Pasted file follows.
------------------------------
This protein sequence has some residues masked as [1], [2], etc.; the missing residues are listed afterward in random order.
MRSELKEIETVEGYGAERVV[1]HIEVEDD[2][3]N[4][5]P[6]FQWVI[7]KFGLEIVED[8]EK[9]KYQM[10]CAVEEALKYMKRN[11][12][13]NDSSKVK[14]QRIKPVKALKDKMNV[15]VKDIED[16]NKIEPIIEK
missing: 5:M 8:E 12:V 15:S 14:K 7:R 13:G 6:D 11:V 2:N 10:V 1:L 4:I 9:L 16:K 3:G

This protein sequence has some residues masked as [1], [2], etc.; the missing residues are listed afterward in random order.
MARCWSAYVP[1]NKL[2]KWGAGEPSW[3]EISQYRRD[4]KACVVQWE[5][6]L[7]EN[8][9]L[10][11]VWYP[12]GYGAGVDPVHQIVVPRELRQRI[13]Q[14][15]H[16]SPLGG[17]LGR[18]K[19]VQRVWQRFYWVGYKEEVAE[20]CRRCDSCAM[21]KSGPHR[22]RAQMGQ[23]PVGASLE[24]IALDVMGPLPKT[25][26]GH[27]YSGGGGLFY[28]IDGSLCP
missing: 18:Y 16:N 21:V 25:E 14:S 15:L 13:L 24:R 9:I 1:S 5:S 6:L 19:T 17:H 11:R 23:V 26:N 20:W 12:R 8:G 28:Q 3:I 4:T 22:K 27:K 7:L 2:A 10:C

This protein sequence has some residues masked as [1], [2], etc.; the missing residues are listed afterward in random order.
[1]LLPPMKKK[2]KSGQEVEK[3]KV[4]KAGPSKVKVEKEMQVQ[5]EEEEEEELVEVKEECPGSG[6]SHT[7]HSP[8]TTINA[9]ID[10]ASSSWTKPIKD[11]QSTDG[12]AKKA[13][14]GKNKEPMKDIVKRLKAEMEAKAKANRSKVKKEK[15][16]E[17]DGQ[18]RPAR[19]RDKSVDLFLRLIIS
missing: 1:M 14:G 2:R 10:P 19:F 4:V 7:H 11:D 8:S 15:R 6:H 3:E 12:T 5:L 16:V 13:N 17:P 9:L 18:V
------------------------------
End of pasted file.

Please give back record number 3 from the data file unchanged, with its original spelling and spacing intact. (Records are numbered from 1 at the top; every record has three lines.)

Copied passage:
This protein sequence has some residues masked as [1], [2], etc.; the missing residues are listed afterward in random order.
[1]LLPPMKKK[2]KSGQEVEK[3]KV[4]KAGPSKVKVEKEMQVQ[5]EEEEEEELVEVKEECPGSG[6]SHT[7]HSP[8]TTINA[9]ID[10]ASSSWTKPIKD[11]QSTDG[12]AKKA[13][14]GKNKEPMKDIVKRLKAEMEAKAKANRSKVKKEK[15][16]E[17]DGQ[18]RPAR[19]RDKSVDLFLRLIIS
missing: 1:M 14:G 2:R 10:P 19:F 4:V 7:H 11:D 8:S 15:R 6:H 3:E 12:T 5:L 16:V 13:N 17:P 9:L 18:V